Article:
atans1

DBS, Temasek, Indonesia all lose

In Indonesia, Temasek on 06/08/2013 at 5:02 am

Maybe DBS should blame VivianB (and the PM) for taking a hard stand on the haze issue, even though this blog supports their stance because the Indon govt is naturally devious on this and other issues.

Seriously, DBS, Temasek and Indonesia all lose following DBS’ decision to allow its agreement to buy Temasek’s stake in Bank Danamon to lapse after the Indons only allowed it to buy up to 40% of Bank Danamon. It wanted DBS’s entire 67% stake and more: see Backgrounder at end of article for details.

Why DBS loses

Piyush Gupta, pulling his [US]$6.5 billion bid for PT Bank Danamon Indonesia, said his ambitions in Southeast Asia’s largest economy may be set back by about five years.

The lender had sought a controlling stake in Danamon as part of a strategy to expand in markets outside Singapore and Hong Kong, which jointly accounted for 83 percent of its profit in 2012. Average net interest margins for banks in its home market are 1.82 percent, according to data compiled by Bloomberg based on the latest company filings, lagging behind lenders in the rest of Southeast Asia. In Hong Kong, the measure is even lower at 1.66 percent, the data show. [Note that DBS gets 80% of its profits from S’pore and HK.]

In contrast, Indonesian lenders are the most profitable in the world’s 20 biggest economies, data compiled by Bloomberg show. Banks with a market value of at least $5 billion boast an average net interest margin of 6.6 percent, the data show.

DBS’s net interest margin shrank to 1.62 percent last quarter from 1.72 percent a year earlier, today’s earnings report showed. That’s the 15th straight year-on-year decline.

http://www.bloomberg.com/news/2013-07-31/dbs-drops-6-5-billion-danamon-bid-after-failing-to-win-control.html

Note too that DBS doesn’t have much of an Asean presence outside S’pore. It has no retail network in peninsula Malaysia, unlike UOB and OCBC: a failure of its botched attempt to takeover OUB in the early noughties. And unlike Maybank and CIMB, its M’sian rivals, it has only “peanuts” in Indonesia. They, Maybank, in particular, have thriving and biggish S’pore operations.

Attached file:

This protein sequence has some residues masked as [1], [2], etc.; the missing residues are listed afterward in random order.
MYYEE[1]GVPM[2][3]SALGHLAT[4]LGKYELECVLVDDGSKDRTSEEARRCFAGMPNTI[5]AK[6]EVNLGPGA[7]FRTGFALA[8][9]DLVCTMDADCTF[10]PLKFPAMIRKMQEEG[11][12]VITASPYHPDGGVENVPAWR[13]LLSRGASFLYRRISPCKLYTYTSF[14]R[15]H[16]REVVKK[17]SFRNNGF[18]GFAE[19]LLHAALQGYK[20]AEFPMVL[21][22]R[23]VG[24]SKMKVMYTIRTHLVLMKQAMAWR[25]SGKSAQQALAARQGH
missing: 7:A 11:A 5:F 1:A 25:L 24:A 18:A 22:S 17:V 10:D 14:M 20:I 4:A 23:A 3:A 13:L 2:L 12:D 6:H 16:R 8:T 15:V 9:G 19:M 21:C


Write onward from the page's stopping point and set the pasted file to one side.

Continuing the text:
“DBS missed out on a value-creation opportunity,” Kevin Kwek, an analyst at Sanford C. Bernstein & Co. … The bank “will have to build up a presence in Indonesia the longer and harder way.”

“Indonesia was supposed to give them a leg up in terms of growth,” said Julian Chua … at Nomura … “There may not be that many willing sellers of such a sizable bank.”

If you are wondering why the shares are up then, investors think DBS may use the $ to return some capital. Besides, the issue of shares to Temasek would have been dilutive. And Indonesia’s economy is slowing.

FTs can be blamed for these historical failings, though Gupta and his deputy are exceptions to the rule that in DBS the “T” stands for “Trash”, not “Talent”. They have stabilised DBS’ operationally. And are trying to repair the damage done by DBS’ earlier FT inspired strategy of buying non-controlling stakes in regional banks.

Why Temasek loses

Its involvement as a shareholder in both banks helped spark an anti-Singapore political backlash in Indonesia. The value of its investment has also been reduced by new Indonesian restrictions which limit single bank shareholders to a 40 percent stake. That makes Danamon a less attractive target because Basel capital rules make it expensive for banks to hold minority stakes in other lenders.

However, Temasek can also take comfort. It is under no immediate pressure to sell. And though Danamon shares fell by more than 13 percent on Aug. 1, Temasek’s 67 percent shareholding is still a highly successful investment.

The Japanese banks are seen as interested in the 40% stake that it can sell. They have been buying minority stakes in Indonesia and the region https://atans1.wordpress.com/2013/07/06/asean-round-up-30/, https://atans1.wordpress.com/2012/12/29/jappo-banks-step-up-presence-in-asean-region/

Why Indonesia loses

lost http://blogs.reuters.com/breakingviews/2013/08/01/indonesia-biggest-loser-from-bank-merger-flop/

Here’s an alternate view that DBS and S’pore lost more than Indonesia: http://www.themalaymailonline.com/what-you-think/article/singapore-loses-much-more-than-indonesia-in-dbs-decision-vincent-lingga. I’m sure TRE posters and Balding would agree with this view.

Backgrounder from Bloomberg

DBS had proposed acquiring the 67.4 percent stake in Danamon held by Fullerton Financial by allowing it to swap its Danamon holdings into DBS shares. The exchange was to be at a price of 7,000 rupiah for each Danamon share and called for DBS to issue 439 million new shares to the Temasek unit at S$14.07 apiece, increasing the stake held in DBS by Singapore’s state-owned investment company to 40.4 percent from 29.5 percent.

Following that transaction, DBS would have made a tender offer for any remaining Danamon stock at 7,000 rupiah a share, taking its holding in the Indonesian bank to 99 percent.

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